Locsin renews call for adherence to int’l law on territorial rows during 53rd AMM
MANILA, Philippines — Foreign Affairs Secretary Teodoro Locsin Jr. has reiterated anew the significance of adhering to international law as he pressed for the completion of an effective and substantive Code of Conduct (COC) in the South China Sea.
During the 53rd Association of Southeast Asian Nations Foreign Ministers’ Meeting (AMM), Locsin emphasized that a COC in the South China Sea continues to be the Philippines’ desire to ensure peace and stability in the region.
“It is in international law that we seek refuge. It is through international law that alone we must hope to reap rightful gains. That is our non-negotiable,” Locsin told his counterparts in Southeast Asia in an online meeting on September 9.
China and countries that have conflicting territorial claims over the South China Sea, including ASEAN members the Philippines, Vietnam, Malaysia, and Brunei, have been negotiating for a COC.
China has been persistently aggressive with its expansive claims in the South China Sea, refusing to recognize the 2016 ruling by the United Nations-backed Permanent Court of Arbitration (PCA) that invalidated its ambitious nine-dash line that practically encompasses the entire body of water, including the exclusive economic zones of other countries.
The South China Sea-COC is an accord that aims to prevent the escalation of tensions in the disputed international waterway.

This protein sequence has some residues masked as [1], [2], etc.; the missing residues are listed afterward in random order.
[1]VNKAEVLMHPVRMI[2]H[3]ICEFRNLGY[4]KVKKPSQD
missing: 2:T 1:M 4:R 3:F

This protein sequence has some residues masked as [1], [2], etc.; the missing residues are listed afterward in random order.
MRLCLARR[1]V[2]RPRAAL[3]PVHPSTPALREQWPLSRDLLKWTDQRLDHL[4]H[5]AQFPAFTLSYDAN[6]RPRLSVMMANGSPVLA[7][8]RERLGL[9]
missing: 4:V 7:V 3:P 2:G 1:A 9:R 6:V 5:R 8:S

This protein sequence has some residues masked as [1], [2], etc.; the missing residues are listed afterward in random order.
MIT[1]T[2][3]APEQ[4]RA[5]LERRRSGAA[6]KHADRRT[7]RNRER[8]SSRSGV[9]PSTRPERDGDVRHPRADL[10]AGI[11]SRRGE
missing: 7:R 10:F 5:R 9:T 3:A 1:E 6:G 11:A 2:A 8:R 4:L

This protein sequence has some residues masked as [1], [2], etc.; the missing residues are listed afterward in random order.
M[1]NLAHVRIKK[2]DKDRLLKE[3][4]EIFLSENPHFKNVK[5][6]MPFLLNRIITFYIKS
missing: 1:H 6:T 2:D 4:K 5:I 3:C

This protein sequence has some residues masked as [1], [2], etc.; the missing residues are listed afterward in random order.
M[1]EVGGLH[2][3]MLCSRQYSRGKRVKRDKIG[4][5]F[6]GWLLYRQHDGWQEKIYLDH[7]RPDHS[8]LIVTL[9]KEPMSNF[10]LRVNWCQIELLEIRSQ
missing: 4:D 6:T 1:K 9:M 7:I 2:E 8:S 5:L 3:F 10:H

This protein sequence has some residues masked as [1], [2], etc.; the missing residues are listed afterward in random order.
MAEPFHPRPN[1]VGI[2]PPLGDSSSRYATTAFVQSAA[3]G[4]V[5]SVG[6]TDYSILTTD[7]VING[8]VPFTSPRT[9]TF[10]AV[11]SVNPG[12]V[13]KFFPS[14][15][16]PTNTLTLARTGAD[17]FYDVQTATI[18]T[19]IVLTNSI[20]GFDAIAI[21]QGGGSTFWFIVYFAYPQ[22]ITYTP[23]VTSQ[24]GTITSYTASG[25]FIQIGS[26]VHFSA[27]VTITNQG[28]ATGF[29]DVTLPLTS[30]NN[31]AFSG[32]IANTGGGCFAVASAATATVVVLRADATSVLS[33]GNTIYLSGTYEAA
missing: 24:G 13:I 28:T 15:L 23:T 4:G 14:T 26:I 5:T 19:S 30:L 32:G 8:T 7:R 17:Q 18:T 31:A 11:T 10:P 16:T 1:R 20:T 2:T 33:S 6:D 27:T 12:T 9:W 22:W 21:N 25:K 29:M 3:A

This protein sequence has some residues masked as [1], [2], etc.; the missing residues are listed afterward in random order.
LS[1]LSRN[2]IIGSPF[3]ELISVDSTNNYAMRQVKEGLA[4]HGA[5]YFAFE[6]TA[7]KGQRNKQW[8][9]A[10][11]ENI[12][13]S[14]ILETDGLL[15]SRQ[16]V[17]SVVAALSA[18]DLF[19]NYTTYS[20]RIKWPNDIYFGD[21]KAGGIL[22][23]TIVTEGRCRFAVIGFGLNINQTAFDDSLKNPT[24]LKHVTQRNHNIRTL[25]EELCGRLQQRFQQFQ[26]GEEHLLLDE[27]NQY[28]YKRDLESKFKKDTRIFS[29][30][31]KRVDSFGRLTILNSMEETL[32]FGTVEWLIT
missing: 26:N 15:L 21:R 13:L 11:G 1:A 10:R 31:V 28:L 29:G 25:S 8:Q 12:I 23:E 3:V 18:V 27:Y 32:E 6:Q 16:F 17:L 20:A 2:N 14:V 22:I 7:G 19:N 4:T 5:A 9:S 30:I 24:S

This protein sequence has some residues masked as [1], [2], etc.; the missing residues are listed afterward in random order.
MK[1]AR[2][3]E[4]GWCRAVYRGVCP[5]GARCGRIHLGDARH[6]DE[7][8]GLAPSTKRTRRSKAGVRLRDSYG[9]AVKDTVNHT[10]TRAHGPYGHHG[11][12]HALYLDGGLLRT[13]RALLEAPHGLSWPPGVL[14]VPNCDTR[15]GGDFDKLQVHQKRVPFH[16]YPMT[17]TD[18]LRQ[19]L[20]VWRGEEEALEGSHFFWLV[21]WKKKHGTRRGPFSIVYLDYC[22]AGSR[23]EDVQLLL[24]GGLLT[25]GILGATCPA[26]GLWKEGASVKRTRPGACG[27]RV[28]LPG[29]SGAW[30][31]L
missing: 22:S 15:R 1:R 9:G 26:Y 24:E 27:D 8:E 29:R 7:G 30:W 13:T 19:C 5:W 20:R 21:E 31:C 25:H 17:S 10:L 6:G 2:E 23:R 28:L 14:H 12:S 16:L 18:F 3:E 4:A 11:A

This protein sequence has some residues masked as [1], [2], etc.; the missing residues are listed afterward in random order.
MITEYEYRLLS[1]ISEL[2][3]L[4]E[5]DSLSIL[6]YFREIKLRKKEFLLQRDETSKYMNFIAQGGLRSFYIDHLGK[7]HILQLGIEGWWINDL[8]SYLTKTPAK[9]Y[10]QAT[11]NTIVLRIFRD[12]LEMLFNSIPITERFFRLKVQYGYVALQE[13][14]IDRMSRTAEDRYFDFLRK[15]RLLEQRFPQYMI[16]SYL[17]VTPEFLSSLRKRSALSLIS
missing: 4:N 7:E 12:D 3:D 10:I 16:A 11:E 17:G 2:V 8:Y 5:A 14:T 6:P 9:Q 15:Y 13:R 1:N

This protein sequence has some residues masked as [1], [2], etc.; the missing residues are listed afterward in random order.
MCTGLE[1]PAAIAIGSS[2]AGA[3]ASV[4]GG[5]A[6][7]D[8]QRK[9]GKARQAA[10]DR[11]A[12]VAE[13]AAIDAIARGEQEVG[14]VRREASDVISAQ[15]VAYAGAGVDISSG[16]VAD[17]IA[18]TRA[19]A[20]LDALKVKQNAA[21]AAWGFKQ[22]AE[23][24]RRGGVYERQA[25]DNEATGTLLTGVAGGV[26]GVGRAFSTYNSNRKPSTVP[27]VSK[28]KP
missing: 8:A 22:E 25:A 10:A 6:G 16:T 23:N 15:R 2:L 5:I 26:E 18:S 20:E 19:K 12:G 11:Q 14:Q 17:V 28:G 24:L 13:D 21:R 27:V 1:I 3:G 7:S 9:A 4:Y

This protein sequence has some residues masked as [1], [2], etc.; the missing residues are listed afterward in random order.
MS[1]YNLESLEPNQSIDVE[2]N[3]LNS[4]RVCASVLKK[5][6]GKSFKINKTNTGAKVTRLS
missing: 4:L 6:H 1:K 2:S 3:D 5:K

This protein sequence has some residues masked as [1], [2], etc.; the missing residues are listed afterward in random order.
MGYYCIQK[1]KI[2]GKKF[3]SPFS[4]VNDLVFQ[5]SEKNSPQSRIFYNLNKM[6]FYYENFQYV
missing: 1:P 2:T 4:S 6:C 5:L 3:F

The Philippines currently chairs the ongoing negotiations on the COC.
Aside from issues on the South China Sea, Locsin and his fellow ASEAN foreign ministers also tackled the pandemic recovery, counter-terrorism as well as other regional and international issues during the AMM and other related ministerial meetings that were held from September 9 to 12.
Locsin underscored the importance of “sincere and strengthened” counter-terrorism cooperation following the deadly bombings in Jolo, Sulu last August.
On the other hand, Locsin called for “decisive, predictive, proactive, inclusive, responsive, and data-based” governance in light of the impact inflicted by the coronavirus pandemic.
“ASEAN is working with its dialogue partners and other external parties in addressing the adverse impact of COVID-19 through various initiatives,” the Department of Foreign Affairs (DFA) said in a statement released Monday, September 21.
Among these efforts include the operationalization of the COVID-19 ASEAN Response Fund, and the establishment of a regional reserve of medical supplies and standard operating procedures for public health emergencies.
The COVID-19 ASEAN Response Fund has received pledges from its member states and external partners, including China, Korea, Japan, the United Kingdom, and Australia, according to the DFA.
Meanwhile, during the 10th East Asia Summit (EAS) Foreign Ministers’ Meeting that was also held on September 9, Locsin highlighted the ASEAN’s response to the pandemic.
These include the regional bloc’s inclusive access to vaccines, adaption of health protocols to allow limited travel arrangements among EAS participating countries, support for an EAS health experts’ meeting this October, and stopping the illicit cross-border wildlife trade in order to preempt future pandemics.
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